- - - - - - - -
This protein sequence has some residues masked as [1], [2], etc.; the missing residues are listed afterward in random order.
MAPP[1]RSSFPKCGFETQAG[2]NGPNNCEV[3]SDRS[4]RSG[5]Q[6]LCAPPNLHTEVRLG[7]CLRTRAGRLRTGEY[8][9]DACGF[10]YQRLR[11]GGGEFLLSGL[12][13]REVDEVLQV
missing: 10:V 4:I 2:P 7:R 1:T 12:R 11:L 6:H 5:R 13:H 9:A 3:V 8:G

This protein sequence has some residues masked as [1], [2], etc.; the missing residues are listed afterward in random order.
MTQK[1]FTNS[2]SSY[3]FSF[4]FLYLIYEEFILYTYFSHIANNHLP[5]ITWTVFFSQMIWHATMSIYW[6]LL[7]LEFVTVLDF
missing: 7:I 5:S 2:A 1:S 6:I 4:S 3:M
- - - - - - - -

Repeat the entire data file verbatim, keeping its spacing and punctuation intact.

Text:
This protein sequence has some residues masked as [1], [2], etc.; the missing residues are listed afterward in random order.
MAPP[1]RSSFPKCGFETQAG[2]NGPNNCEV[3]SDRS[4]RSG[5]Q[6]LCAPPNLHTEVRLG[7]CLRTRAGRLRTGEY[8][9]DACGF[10]YQRLR[11]GGGEFLLSGL[12][13]REVDEVLQV
missing: 10:V 4:I 2:P 7:R 1:T 12:R 11:L 6:H 5:R 13:H 9:A 3:V 8:G

This protein sequence has some residues masked as [1], [2], etc.; the missing residues are listed afterward in random order.
MTQK[1]FTNS[2]SSY[3]FSF[4]FLYLIYEEFILYTYFSHIANNHLP[5]ITWTVFFSQMIWHATMSIYW[6]LL[7]LEFVTVLDF
missing: 7:I 5:S 2:A 1:S 6:I 4:S 3:M